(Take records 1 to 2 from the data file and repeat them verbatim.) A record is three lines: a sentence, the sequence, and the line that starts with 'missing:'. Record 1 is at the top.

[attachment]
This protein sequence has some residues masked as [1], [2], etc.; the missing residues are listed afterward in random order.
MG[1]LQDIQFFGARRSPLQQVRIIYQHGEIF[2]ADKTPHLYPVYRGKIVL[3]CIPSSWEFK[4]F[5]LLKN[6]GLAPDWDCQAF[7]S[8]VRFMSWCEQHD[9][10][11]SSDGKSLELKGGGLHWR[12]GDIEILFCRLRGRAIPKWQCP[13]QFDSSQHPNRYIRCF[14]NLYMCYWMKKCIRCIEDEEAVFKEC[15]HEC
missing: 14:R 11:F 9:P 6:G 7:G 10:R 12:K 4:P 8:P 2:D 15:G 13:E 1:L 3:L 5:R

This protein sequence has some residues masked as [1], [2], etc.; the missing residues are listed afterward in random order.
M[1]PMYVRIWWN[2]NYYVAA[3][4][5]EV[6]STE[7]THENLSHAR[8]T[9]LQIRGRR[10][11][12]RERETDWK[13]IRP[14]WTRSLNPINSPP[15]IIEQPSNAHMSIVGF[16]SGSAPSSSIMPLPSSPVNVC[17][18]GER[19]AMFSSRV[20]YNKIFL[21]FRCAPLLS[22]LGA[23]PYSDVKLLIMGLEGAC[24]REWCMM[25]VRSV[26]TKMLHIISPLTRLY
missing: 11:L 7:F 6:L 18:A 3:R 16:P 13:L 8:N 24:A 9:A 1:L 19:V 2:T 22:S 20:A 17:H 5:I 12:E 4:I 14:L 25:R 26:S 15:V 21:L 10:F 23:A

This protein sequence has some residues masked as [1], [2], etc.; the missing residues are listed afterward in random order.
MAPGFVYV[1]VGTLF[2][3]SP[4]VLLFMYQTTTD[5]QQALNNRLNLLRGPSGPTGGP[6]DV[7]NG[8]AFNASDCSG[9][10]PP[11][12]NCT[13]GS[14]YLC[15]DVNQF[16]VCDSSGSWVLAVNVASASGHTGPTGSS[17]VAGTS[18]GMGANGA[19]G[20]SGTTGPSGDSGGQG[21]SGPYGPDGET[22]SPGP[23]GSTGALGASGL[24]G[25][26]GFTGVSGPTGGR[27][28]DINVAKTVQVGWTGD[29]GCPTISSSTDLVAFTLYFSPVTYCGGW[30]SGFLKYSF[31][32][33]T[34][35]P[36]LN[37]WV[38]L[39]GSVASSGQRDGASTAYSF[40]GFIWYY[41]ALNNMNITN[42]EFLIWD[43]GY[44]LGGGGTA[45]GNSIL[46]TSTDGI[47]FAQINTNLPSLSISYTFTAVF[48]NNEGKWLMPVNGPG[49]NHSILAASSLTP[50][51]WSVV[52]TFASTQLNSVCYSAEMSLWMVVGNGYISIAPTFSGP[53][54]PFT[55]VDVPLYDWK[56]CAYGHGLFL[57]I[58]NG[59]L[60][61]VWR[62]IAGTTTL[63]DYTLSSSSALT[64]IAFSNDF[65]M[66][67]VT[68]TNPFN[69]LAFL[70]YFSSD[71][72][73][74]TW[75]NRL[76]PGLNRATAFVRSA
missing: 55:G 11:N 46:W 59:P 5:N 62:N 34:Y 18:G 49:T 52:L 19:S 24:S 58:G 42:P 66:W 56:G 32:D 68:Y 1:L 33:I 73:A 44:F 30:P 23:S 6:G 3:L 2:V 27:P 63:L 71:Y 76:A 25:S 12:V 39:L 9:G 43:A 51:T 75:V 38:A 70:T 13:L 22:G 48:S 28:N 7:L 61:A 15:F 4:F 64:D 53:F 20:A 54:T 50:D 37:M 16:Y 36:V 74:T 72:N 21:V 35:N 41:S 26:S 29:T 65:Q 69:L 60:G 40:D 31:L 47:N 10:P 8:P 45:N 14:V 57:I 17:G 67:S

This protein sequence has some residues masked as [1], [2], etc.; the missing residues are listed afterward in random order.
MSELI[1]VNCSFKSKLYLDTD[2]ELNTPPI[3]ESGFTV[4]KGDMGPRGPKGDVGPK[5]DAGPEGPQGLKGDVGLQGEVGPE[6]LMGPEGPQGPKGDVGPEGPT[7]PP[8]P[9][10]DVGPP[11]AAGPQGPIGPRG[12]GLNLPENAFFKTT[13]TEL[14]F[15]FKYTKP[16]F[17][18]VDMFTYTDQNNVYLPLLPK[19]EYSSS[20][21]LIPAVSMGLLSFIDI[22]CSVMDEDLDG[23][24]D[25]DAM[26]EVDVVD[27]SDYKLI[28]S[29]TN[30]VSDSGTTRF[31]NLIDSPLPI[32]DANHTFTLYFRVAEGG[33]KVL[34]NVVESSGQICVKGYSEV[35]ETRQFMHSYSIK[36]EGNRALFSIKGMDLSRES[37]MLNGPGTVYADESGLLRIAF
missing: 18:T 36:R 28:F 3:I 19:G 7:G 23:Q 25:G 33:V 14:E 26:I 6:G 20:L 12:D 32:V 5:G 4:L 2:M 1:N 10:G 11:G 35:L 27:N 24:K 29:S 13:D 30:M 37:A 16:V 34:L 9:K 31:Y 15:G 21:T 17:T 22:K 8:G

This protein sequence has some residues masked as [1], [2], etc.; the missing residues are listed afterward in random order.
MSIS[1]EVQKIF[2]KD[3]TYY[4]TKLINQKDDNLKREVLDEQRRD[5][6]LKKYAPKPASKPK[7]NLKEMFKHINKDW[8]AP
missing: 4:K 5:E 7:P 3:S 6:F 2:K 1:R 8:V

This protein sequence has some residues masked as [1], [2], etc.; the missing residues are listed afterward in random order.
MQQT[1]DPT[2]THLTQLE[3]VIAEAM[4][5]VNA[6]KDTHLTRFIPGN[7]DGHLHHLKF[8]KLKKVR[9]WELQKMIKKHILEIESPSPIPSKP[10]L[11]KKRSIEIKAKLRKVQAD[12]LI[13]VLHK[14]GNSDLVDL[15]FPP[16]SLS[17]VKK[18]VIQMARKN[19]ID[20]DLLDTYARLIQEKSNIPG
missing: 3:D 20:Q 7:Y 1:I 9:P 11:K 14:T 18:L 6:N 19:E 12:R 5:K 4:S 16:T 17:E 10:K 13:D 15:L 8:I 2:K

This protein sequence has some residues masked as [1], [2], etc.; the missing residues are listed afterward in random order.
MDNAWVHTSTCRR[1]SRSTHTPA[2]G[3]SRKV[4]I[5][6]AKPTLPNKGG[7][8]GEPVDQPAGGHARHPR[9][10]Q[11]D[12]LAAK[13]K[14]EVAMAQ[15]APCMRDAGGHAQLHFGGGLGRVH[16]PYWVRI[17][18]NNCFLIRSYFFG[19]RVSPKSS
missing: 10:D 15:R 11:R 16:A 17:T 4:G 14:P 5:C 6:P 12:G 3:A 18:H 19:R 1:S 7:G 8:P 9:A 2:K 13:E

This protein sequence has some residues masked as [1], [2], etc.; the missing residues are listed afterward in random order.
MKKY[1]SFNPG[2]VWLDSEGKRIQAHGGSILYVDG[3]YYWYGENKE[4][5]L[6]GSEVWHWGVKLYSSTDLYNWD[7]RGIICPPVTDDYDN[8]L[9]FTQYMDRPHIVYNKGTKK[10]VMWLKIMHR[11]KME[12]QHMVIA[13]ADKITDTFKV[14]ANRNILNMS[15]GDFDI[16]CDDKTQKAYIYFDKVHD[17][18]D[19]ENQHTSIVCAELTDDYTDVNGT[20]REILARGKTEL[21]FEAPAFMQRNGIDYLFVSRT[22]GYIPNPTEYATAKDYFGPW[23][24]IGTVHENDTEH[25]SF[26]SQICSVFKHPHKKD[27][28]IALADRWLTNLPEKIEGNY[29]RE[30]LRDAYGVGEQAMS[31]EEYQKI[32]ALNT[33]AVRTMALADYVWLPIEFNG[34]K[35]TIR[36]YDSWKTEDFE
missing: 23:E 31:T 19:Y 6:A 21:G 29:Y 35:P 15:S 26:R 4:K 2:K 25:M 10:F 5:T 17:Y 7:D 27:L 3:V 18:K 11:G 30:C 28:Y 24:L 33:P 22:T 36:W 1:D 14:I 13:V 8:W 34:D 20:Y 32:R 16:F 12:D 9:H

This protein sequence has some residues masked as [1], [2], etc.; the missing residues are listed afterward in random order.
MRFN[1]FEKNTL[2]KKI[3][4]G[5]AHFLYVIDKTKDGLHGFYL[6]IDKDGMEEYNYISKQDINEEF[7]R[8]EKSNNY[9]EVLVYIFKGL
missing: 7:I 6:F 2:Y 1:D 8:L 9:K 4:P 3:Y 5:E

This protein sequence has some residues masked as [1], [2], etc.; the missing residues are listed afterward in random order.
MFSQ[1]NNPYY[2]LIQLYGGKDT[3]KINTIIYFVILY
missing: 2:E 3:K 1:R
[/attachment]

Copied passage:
This protein sequence has some residues masked as [1], [2], etc.; the missing residues are listed afterward in random order.
MG[1]LQDIQFFGARRSPLQQVRIIYQHGEIF[2]ADKTPHLYPVYRGKIVL[3]CIPSSWEFK[4]F[5]LLKN[6]GLAPDWDCQAF[7]S[8]VRFMSWCEQHD[9][10][11]SSDGKSLELKGGGLHWR[12]GDIEILFCRLRGRAIPKWQCP[13]QFDSSQHPNRYIRCF[14]NLYMCYWMKKCIRCIEDEEAVFKEC[15]HEC
missing: 14:R 11:F 9:P 6:G 7:G 10:R 12:K 4:P 8:P 2:D 15:G 13:E 1:L 3:L 5:R

This protein sequence has some residues masked as [1], [2], etc.; the missing residues are listed afterward in random order.
M[1]PMYVRIWWN[2]NYYVAA[3][4][5]EV[6]STE[7]THENLSHAR[8]T[9]LQIRGRR[10][11][12]RERETDWK[13]IRP[14]WTRSLNPINSPP[15]IIEQPSNAHMSIVGF[16]SGSAPSSSIMPLPSSPVNVC[17][18]GER[19]AMFSSRV[20]YNKIFL[21]FRCAPLLS[22]LGA[23]PYSDVKLLIMGLEGAC[24]REWCMM[25]VRSV[26]TKMLHIISPLTRLY
missing: 11:L 7:F 6:L 18:A 3:R 16:P 13:L 8:N 24:A 9:A 1:L 19:V 2:T 22:S 20:A 17:H 5:I 12:E 4:I 14:L 25:R 26:S 15:V 21:L 10:F 23:A